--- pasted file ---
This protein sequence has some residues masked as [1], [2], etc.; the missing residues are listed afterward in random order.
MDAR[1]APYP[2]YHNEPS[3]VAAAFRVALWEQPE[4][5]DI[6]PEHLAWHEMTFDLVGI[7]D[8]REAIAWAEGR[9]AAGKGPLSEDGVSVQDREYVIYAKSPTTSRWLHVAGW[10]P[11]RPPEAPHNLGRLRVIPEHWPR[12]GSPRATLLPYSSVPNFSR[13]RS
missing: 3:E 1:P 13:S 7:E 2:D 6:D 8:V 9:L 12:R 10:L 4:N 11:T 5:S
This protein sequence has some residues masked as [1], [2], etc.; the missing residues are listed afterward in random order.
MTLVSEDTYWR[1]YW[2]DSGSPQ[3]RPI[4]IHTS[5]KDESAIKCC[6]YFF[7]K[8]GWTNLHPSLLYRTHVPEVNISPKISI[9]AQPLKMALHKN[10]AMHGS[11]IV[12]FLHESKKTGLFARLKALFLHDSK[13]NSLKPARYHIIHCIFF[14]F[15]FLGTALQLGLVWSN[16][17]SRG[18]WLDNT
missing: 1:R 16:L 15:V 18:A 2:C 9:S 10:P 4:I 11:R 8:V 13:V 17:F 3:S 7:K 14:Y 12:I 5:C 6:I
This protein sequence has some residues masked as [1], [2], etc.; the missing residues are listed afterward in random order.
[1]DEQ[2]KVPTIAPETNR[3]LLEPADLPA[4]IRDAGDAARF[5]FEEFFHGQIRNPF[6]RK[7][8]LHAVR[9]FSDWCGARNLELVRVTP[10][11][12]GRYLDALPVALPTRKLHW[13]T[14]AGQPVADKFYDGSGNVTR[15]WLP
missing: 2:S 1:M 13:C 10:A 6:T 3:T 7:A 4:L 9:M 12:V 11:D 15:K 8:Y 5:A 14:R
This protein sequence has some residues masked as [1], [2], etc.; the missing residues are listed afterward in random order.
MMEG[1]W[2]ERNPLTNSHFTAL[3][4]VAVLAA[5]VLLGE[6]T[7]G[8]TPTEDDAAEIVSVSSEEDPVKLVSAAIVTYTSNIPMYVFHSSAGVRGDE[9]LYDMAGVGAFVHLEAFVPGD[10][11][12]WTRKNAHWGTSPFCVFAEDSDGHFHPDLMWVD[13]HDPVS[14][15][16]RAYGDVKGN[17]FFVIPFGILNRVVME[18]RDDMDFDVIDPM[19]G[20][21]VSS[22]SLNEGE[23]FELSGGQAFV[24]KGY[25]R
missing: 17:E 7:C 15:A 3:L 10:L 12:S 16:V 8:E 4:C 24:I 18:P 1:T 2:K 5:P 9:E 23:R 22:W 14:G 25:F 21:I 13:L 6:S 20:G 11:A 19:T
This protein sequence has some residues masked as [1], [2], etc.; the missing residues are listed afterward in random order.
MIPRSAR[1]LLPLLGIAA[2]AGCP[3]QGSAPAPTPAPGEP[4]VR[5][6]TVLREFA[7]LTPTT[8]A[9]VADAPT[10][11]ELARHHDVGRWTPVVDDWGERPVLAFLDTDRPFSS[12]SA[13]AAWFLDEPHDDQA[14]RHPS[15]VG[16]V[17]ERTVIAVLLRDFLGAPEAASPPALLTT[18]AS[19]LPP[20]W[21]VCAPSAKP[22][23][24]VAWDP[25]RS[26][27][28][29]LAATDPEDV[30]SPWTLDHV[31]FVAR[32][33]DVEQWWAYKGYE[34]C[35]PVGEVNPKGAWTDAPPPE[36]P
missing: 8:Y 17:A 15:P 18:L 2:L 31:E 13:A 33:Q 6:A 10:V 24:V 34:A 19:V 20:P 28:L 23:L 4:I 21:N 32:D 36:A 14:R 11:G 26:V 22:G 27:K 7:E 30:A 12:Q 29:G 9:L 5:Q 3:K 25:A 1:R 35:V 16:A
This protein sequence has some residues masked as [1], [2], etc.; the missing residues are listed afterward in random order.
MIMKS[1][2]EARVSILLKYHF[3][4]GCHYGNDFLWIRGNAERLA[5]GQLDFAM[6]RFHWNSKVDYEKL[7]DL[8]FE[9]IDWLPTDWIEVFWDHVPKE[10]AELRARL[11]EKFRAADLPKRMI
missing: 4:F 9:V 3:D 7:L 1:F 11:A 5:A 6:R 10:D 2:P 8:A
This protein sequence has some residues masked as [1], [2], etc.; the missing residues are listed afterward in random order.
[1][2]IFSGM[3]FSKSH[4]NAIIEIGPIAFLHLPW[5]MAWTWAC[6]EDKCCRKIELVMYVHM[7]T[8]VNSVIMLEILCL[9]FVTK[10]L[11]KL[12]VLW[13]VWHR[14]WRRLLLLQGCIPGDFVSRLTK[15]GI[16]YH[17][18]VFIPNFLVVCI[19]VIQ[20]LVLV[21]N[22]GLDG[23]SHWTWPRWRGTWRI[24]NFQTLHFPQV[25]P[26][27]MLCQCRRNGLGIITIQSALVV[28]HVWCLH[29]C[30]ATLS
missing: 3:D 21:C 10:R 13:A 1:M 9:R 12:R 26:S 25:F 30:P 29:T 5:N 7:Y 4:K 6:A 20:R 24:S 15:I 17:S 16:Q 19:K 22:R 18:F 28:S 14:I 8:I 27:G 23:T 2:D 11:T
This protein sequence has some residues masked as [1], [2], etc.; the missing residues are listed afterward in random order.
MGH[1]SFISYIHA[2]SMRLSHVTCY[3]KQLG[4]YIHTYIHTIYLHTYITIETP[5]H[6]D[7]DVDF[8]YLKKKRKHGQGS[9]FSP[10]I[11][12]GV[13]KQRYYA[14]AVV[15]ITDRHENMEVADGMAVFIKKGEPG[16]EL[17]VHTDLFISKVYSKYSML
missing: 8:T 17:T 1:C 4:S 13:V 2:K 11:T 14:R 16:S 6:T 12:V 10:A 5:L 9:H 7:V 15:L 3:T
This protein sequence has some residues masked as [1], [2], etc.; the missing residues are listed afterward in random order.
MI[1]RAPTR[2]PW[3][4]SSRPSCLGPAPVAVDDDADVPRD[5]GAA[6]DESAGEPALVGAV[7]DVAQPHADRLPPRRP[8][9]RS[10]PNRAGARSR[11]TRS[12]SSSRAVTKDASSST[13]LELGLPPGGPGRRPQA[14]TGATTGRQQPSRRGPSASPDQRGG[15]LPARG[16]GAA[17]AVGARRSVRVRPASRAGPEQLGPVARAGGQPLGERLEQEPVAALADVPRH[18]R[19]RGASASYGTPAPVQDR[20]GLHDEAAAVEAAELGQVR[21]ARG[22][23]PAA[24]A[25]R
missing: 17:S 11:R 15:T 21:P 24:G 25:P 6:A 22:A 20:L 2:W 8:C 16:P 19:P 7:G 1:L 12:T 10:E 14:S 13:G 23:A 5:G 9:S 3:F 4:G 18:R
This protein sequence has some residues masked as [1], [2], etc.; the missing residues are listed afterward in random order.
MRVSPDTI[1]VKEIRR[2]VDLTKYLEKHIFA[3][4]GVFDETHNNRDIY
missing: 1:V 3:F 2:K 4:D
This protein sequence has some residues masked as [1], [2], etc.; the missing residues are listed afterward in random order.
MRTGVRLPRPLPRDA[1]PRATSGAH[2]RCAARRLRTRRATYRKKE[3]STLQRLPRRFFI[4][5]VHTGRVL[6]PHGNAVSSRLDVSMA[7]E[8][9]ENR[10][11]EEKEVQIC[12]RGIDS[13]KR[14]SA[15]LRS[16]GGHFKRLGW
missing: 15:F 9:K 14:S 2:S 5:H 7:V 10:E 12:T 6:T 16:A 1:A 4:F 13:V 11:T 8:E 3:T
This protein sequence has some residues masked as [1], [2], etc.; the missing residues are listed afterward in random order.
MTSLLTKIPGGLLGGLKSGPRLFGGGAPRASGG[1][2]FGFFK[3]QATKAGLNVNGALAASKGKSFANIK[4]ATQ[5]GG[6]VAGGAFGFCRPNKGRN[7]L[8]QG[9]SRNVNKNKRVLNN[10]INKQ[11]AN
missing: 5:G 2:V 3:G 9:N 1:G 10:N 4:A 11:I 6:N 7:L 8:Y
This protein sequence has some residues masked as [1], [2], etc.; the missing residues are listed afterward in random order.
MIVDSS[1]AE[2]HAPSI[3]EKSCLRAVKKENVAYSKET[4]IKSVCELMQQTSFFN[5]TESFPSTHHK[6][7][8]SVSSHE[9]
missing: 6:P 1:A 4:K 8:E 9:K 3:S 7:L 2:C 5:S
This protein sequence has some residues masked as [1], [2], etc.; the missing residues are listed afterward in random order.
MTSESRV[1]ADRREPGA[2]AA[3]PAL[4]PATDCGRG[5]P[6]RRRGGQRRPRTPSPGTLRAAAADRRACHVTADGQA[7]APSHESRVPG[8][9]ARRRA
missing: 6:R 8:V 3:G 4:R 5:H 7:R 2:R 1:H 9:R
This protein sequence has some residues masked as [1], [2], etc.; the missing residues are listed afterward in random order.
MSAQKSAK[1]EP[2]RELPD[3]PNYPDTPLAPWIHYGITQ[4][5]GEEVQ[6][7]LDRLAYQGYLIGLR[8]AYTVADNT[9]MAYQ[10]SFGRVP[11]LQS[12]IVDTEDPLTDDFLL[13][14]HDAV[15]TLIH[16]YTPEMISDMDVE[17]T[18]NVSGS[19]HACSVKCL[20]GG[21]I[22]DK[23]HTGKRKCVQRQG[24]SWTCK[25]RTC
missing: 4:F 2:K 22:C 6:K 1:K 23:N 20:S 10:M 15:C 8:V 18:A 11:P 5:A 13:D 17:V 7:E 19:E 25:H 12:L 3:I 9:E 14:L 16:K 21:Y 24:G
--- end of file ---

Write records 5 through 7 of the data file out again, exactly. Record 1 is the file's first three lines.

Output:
This protein sequence has some residues masked as [1], [2], etc.; the missing residues are listed afterward in random order.
MIPRSAR[1]LLPLLGIAA[2]AGCP[3]QGSAPAPTPAPGEP[4]VR[5][6]TVLREFA[7]LTPTT[8]A[9]VADAPT[10][11]ELARHHDVGRWTPVVDDWGERPVLAFLDTDRPFSS[12]SA[13]AAWFLDEPHDDQA[14]RHPS[15]VG[16]V[17]ERTVIAVLLRDFLGAPEAASPPALLTT[18]AS[19]LPP[20]W[21]VCAPSAKP[22][23][24]VAWDP[25]RS[26][27][28][29]LAATDPEDV[30]SPWTLDHV[31]FVAR[32][33]DVEQWWAYKGYE[34]C[35]PVGEVNPKGAWTDAPPPE[36]P
missing: 8:Y 17:A 15:P 18:L 2:L 31:E 13:A 33:Q 6:A 10:V 24:V 34:A 19:V 20:P 28:L 23:L 4:I 21:N 32:D 36:A 14:R 11:G 26:V 22:G 27:K 7:E 30:A 12:Q 29:G 9:L 5:Q 3:K 25:A 1:R 35:V 16:A
This protein sequence has some residues masked as [1], [2], etc.; the missing residues are listed afterward in random order.
MIMKS[1][2]EARVSILLKYHF[3][4]GCHYGNDFLWIRGNAERLA[5]GQLDFAM[6]RFHWNSKVDYEKL[7]DL[8]FE[9]IDWLPTDWIEVFWDHVPKE[10]AELRARL[11]EKFRAADLPKRMI
missing: 4:F 9:V 3:D 7:L 1:F 11:A 5:A 6:R 10:D 2:P 8:A
This protein sequence has some residues masked as [1], [2], etc.; the missing residues are listed afterward in random order.
[1][2]IFSGM[3]FSKSH[4]NAIIEIGPIAFLHLPW[5]MAWTWAC[6]EDKCCRKIELVMYVHM[7]T[8]VNSVIMLEILCL[9]FVTK[10]L[11]KL[12]VLW[13]VWHR[14]WRRLLLLQGCIPGDFVSRLTK[15]GI[16]YH[17][18]VFIPNFLVVCI[19]VIQ[20]LVLV[21]N[22]GLDG[23]SHWTWPRWRGTWRI[24]NFQTLHFPQV[25]P[26][27]MLCQCRRNGLGIITIQSALVV[28]HVWCLH[29]C[30]ATLS
missing: 3:D 21:C 10:R 13:A 1:M 9:R 12:R 26:S 25:F 30:P 29:T 5:N 7:Y 4:K 6:A 20:R 24:S 15:I 17:S 16:Q 19:K 22:R 18:F 28:S 14:I 8:I 27:G 23:T 2:D 11:T